PoE remains very cost effective, and therefore a very popular technology. As such, the need for more power continues to grow, and the IEEE has begun work on a new standard – 802.3bt. The technology being developed for 802.3bt will likely introduce the following advancements over previous generations of PoE:
Figure 1 below shows the forecasted growth of next generation PoE technology, and examples of devices that will require more than the currently available 30W of power.
The challenge to future network infrastructures, especially cabling, is this: How can IP traffic be isolated and protected from the additional heat and noise that will be generated from more than 3X the power that is currently available? Berk-Tek’s premium Category 6 products have advanced technology built in to do just this. Additionally, Berk-Tek’s LANmark™-XTP product with its innovative discontinuous shield allows for superior isolation and minimum temperature rise, even under 100W of power through all cables in large bundles.
Berk-Tek’s Converged Application (CA) Score is calculated using a proprietary algorithm that combines the results of the following tests over a specially designed 100 meter, four connector channel:
A cable’s CA Score is in an indicator of how well IP traffic is protected, as well as how much heat rise there is when the cable undergoes PoE testing. The score is represented by a numeric value between 1 and 10, with 1 being the lowest and 10 being the highest. In reality, a score of 1 is not possible because it would represent no connection and catastrophic heat rise. Likewise, a score of 10 is unattainable because it would mean perfect performance and zero heat rise with high power PoE. Consequently, CA Scores range between 2 and 9, as illustrated in this table:
A performance rating of “Unacceptable” (less than 3.6) means that there are consistent noticeable flaws (dropped frames, media loss, etc) in the applications tested. As you move towards higher scores, you notice fewer flaws until you reach a score of 9, which is almost flawless. PoE testing is also an important factor; cables that experience less temperature rise can achieve higher CA Scores. Because the CA Score algorithm assigns weights to MOS, FER, MLS and PoE heat rise test results, there are multiple ways to achieve a specific CA Score. For example, the CA Score algorithm weights the results of MOS and MLR higher than FER due to the time-sensitive protocols used within VoIP and video applications, such as RTP and UDP, where lost frames are not retransmitted.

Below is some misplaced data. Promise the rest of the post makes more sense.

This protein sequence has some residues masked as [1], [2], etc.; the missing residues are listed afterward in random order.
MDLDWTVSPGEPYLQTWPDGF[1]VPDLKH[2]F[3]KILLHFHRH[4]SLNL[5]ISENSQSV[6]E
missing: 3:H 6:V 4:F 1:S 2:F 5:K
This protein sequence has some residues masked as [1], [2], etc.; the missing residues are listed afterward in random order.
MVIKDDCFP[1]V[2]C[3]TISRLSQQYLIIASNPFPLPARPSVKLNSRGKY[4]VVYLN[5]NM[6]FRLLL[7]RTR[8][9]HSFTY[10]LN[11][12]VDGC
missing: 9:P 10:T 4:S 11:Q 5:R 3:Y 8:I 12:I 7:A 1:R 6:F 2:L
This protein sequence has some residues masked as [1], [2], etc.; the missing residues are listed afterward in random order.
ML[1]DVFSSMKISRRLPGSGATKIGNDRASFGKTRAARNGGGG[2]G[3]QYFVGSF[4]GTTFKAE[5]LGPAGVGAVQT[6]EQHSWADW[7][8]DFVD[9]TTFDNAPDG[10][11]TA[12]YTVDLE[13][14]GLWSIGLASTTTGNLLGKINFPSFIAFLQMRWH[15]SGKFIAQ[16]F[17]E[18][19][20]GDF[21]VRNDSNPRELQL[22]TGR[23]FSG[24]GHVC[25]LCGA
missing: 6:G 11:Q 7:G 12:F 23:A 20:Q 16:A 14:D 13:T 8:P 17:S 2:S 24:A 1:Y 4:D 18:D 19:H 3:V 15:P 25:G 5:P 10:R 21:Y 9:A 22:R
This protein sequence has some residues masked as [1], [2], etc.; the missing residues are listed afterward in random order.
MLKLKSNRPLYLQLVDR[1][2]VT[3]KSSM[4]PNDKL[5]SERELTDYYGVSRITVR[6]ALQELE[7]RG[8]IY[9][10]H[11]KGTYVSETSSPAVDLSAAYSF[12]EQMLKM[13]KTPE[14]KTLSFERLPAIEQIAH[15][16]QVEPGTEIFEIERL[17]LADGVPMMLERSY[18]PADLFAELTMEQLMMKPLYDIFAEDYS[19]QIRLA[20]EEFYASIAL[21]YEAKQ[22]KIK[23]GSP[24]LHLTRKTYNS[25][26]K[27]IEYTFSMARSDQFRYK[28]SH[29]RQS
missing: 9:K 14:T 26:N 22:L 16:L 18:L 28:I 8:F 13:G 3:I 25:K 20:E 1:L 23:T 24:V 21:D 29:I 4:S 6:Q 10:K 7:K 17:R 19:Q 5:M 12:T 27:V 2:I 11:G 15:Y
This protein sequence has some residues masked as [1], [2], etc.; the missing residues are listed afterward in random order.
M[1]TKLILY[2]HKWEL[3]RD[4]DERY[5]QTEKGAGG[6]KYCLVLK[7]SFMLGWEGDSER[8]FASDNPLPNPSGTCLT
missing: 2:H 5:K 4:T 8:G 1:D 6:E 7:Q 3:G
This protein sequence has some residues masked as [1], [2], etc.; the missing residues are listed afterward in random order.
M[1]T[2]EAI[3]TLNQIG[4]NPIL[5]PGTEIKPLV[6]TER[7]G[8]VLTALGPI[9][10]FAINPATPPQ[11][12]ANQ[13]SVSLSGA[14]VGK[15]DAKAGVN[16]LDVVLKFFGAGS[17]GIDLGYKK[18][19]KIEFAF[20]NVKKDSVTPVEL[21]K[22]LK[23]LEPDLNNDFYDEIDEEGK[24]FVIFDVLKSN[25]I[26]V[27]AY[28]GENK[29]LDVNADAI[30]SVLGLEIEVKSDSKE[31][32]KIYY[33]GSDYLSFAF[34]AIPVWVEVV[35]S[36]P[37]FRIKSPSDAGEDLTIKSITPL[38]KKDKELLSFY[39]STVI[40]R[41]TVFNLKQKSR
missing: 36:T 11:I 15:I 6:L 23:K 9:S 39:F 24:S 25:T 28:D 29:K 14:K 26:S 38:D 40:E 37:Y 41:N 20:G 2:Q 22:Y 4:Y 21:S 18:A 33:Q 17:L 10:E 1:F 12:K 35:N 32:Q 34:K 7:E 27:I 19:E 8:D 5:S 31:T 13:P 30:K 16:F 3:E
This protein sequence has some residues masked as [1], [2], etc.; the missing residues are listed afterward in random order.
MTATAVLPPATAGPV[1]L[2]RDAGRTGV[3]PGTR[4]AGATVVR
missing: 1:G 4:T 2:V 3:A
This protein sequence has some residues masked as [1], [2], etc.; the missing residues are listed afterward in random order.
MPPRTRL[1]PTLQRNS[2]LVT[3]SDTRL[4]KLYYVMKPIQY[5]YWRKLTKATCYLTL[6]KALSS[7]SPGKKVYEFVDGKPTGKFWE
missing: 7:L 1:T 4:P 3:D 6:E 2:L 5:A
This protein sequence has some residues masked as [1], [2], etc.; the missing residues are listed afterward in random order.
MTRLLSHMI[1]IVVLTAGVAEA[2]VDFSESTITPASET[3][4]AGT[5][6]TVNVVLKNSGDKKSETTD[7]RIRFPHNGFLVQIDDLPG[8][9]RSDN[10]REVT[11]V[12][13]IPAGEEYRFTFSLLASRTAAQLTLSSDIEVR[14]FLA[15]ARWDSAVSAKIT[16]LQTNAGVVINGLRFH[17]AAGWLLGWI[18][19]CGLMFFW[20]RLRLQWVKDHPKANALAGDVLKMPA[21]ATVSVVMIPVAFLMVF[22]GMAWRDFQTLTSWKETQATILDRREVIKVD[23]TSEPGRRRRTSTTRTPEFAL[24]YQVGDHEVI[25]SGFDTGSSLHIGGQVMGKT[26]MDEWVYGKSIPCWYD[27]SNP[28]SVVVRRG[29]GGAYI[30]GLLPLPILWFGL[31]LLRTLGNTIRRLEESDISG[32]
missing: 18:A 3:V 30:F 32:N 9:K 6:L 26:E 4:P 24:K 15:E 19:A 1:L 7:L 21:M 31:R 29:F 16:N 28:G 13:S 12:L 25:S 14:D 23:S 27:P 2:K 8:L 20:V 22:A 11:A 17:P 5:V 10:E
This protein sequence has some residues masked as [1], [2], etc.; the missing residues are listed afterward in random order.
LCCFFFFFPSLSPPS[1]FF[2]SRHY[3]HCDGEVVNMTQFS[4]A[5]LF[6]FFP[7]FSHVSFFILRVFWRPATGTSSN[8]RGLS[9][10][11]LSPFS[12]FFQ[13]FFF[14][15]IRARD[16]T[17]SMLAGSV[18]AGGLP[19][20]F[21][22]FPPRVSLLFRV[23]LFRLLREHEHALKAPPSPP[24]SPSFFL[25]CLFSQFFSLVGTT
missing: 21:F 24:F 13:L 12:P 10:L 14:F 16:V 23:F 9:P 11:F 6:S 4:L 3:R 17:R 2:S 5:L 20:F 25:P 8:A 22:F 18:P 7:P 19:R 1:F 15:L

The four (4) connector, 100 meter channel used for CA Scoring is not the same as what the industry has used for last 20 years. The CA Score test looks like this:
Berk-Tek is now providing Environmental and Health Product Declarations (EPD and HPD) to help customers reach sustainable building objectives driven by the U.S. Green Building Council (USGBC). EPDs and HPDs are necessary to the accreditation of the Leadership in Energy and Environmental Design (LEED) program managed by USGBC.
How can IP traffic be isolated and protected from the additional heat and noise that will be generated from more than 3X the power that is currently available? Berk-Tek’s premium Category 6 products have advanced technology built in to do just this. Additionally, Berk-Tek’s LANmark™-XTP product with its innovative discontinuous shield allows for superior isolation and minimum temperature rise, even under 100W of power through all cables in large bundles.
To learn more about Berk‐Tek’s enhanced EVERYTHING IP platform, contact your Graybar representative, call 1-800-GRAYBAR, or fill out the form below: